Sunday, October 19, 2008

Roman souls

I saw a fairly spectacularly good play on Thursday night at The Flea Theater, and it warmed the cockles of my eighteenth-century heart: a thoughtful and highly engaging production of Joseph Addison's Cato! I have read it and found it fairly oratorical on the page (the neoclassicizing impulses of late seventeenth- and early eighteenth-century writers produce a static sort of faux-Shakespearean texture as one reads the playscripts), but it was a wonderfully engaging performance, with acting of the highest caliber and a nice set of choices with regard to the fairly minimal staging. A very interesting play (wildly popular throughout the eighteenth century) about politics, reason and the emotions - far superior, I might add, to Richard Nelson's Conversations in Tusculum, which I saw earlier this year at the Public Theatre.

A nice bit from the program, from a contemporary letter by a member of the audience at a production of Cato staged at George Washington's behest during the winter at Valley Forge:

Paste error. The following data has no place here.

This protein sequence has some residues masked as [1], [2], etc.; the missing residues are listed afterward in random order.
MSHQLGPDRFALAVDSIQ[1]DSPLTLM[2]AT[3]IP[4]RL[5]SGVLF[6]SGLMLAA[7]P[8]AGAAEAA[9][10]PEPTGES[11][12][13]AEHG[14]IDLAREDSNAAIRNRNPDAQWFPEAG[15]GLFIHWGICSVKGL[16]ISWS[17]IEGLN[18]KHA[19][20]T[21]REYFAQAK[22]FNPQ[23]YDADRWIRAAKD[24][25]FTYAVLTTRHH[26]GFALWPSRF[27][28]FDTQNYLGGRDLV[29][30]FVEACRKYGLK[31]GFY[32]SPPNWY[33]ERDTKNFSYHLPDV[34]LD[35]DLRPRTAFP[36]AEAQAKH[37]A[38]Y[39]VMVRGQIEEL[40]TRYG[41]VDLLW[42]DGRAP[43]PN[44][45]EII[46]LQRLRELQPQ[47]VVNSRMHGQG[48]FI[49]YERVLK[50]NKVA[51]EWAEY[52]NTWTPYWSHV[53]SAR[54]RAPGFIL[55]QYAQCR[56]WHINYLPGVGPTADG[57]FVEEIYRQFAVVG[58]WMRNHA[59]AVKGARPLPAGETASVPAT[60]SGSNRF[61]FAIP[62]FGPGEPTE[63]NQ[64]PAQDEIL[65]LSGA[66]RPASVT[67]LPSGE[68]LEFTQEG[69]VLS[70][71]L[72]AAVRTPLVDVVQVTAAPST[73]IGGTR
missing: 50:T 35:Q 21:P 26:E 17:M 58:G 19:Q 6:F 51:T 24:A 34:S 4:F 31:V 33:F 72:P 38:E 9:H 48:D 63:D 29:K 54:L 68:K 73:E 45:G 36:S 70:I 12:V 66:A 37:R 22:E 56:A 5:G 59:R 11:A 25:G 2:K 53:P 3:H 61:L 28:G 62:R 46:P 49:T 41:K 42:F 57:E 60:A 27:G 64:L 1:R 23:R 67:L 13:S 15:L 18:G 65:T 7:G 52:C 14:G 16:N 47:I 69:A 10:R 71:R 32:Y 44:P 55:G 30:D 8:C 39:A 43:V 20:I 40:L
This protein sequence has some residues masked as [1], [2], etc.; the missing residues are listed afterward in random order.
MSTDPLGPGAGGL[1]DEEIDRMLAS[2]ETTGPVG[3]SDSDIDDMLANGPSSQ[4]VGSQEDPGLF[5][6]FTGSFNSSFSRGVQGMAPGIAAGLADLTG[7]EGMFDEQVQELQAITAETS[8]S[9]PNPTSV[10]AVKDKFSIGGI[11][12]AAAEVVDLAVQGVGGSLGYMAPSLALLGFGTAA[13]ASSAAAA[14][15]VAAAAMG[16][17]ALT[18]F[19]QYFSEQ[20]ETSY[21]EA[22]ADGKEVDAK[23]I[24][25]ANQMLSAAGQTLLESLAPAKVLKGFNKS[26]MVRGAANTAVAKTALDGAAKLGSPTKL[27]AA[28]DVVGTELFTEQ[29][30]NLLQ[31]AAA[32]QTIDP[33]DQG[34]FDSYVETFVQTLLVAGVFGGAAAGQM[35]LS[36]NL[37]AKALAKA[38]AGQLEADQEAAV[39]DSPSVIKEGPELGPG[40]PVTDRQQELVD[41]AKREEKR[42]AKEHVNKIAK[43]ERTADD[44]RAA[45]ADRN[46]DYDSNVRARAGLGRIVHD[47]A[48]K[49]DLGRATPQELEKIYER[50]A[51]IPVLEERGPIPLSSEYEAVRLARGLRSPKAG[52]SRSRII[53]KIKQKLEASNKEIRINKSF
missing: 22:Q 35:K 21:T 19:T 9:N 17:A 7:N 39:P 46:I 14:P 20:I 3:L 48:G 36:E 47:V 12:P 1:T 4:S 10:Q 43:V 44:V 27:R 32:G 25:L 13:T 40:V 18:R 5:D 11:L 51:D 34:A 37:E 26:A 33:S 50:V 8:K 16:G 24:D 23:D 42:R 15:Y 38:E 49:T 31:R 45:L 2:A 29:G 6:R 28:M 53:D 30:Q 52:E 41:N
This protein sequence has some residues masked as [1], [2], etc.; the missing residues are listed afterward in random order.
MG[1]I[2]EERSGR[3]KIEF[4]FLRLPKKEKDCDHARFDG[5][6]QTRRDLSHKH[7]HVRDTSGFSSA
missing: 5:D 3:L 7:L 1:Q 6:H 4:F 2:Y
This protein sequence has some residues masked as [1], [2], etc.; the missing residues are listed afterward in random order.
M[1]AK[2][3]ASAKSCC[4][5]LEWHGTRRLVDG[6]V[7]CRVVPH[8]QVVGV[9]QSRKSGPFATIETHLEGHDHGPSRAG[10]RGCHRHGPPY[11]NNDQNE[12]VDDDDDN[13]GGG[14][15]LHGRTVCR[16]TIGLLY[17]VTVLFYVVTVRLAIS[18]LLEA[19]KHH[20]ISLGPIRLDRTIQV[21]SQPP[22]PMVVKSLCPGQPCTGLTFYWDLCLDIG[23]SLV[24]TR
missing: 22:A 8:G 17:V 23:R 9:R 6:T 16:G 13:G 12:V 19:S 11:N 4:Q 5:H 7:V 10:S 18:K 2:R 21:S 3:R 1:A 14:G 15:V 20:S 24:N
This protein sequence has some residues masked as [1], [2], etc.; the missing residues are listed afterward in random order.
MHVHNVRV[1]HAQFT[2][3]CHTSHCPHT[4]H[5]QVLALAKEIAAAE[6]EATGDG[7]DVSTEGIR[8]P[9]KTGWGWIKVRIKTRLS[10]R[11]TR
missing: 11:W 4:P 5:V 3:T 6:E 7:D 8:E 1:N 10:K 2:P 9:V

My dear Rachel,
I find by a Letter from my father that you are on a visit at Trenton. I should be happy could you extend your Jaunt as far as full View — the Camp could now afford you some entertainment. The manoeuvering of the Army is in itself a sight that would Charm you. — Besides these, the Theatre is opened — Last Monday Cato was performed before a very numerous & splendid audience. His Excellency & Lady, Lord Stirling, the Countess & Lady Kitty, & Mr. Green were part of the Assembly. The Scenery was in Taste - & the performance admirable – Col. George did his part to admiration – he made an excellent die (as they say) – Pray heaven, he don’t die in earnest – for yesterday he was seized with the pleurisy & lies extremely ill – If the Enemy does not retire from Philad soon, our Theatrical amusement will continue – the fair Penitent with the Padlock will soon be acted. The “recruiting officer” is also on foot.

I hope however we shall be disappointed in all these by the more agreeable Entertainment of taking possession of Philad

Adieu ma chere soeur, je suis votre.
William Bradford
It is only running through Nov. 1, but do go and see if it you get the chance!

(Photo credit: Richard Termine)

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